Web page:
Below Jillian shares with us in her own words, her inspirational journey through a diagnosis of osteosarcoma.

My journey started when I was 17 years old and my left knee kept giving way. I eventually went to the doctor who told me my growth plates were sealing together. After it had been continuing for over 6 months a lump appeared. I revisited the doctors who then thought I had torn a muscle and sent me for an X-ray. This showed that I had a tumour in my femur and the orthopaedic consultant at my local hospital told me that I would probably need an amputation, but that he would refer me to the Royal Orthopaedic Hospital in Birmingham to see the bone cancer specialists.

Being 17 meant I felt quite invincible, I knew this was going to be much worse for everyone around me, especially my parents and brothers, rather than myself. I had also recently started a new job who luckily said they would both support me and hold my position until my return.

I had numerous scans locally and then went into the Royal Orthopaedic Hospital between Christmas and New Year, met the team of fantastic doctors and nurses and had my biopsy, to determine the type and severity of the tumour. It was soon after that I was diagnosed with osteosarcoma and was given a date to return in January to start my chemotherapy.

I returned on the 6th January 1987 and unfortunately, as I lay on my bed that evening, my leg broke as the tumour had eaten through the bone. This meant that I was bedbound and in traction for 10 weeks. I had my first 6 rounds of chemotherapy, which was designed to try and shrink the tumour prior to my operation scheduled for March. Although the chemo had awful side effects, it worked really well and the tumour did shrink.

10th March 1987 was operation day and when my consultant, Mr Sneath asked me if I could feel him touching my toes, I knew that the operation had been a success and I still had my leg, replacing the bone with lots of metal.

Lots of physio, dedicated staff and determination soon saw me walking again and I eventually got to go home in-between treatments.

I continued to have a further 14 rounds of chemotherapy after the operation, which is designed to kill any cells that may still be present in the body. Despite this being a toxic treatment, I can’t complain. It saved my life, as well as having many laughs with the friends I’d made in the hospital at the time. During treatment, we used to place bets on who would be sick first!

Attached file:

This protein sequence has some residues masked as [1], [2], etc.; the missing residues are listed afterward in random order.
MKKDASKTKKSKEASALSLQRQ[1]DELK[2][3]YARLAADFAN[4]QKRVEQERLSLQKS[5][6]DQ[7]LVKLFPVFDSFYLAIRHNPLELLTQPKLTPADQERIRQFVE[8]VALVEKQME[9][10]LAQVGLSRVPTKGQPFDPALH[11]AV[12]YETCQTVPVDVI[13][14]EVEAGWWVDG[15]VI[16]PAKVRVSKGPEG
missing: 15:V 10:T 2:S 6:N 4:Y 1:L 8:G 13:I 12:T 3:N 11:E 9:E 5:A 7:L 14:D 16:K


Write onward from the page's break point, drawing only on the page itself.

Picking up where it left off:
I’m so lucky to be alive and still have my leg. It’s all thanks to the Royal Orthopaedic Hospital, Birmingham and their amazing team, Mr Sneath, Rob Grimer, Simon Carter, Dr. Spooner, lynne Russell and now Mr Parry and all the fantastic nurses, I can’t thank them enough for making my journey so memorable for the best of reasons. I still attend every two years for check-ups, but for mechanical purposes, and have to have surgery to tighten and replace bits every so often which is very much like having an MOT.

Although my journey was long, it brought me plenty of fun-filled memories; particularly ones involving my wig. I was a natural red head, and back in those days the NHS provided let’s just say ‘interesting’ styled ginger wigs. The nurses use to put it on in the night and go up to the canteen with it on, we had so much fun with it. On another occasion I was out in the car with my brother and we had a ‘blow out’ on the motorway driving up to Leeds. When we got out the car a gust of wind took my wig off, so my brother had to run down the motorway chasing a ball of ginger hair. After which I went out to go buy a half-decent one however again this one was not to last long as I singed it when I opened the oven door. After that I decided to go au-natural.

I have to say that what was a very tricky time in my life, I actually had lots of laughs and made some memories that I will treasure always.

I now work at my local hospice as a health care assistant, where my mum received amazing care. I am also a fundraiser with 4 friends called ‘What Women Want’.

However, my biggest achievement is that despite all the gruelling treatment, I have got 4 gorgeous children (well my eldest is 30 and youngest 18 so not technically children anymore), who, together with my Husband make me thankful every day.

I am 33 years on from my initial diagnosis and realise I am one of the lucky ones, but my advice to others would be to listen to your own body and the experts, talk about how you’re feeling and live life in the now. None of us can truly control what is going to happen in the future, but we can enjoy today. Raising awareness is so important as symptoms can be put down to lots of other things and early diagnosis is the key to being cured.

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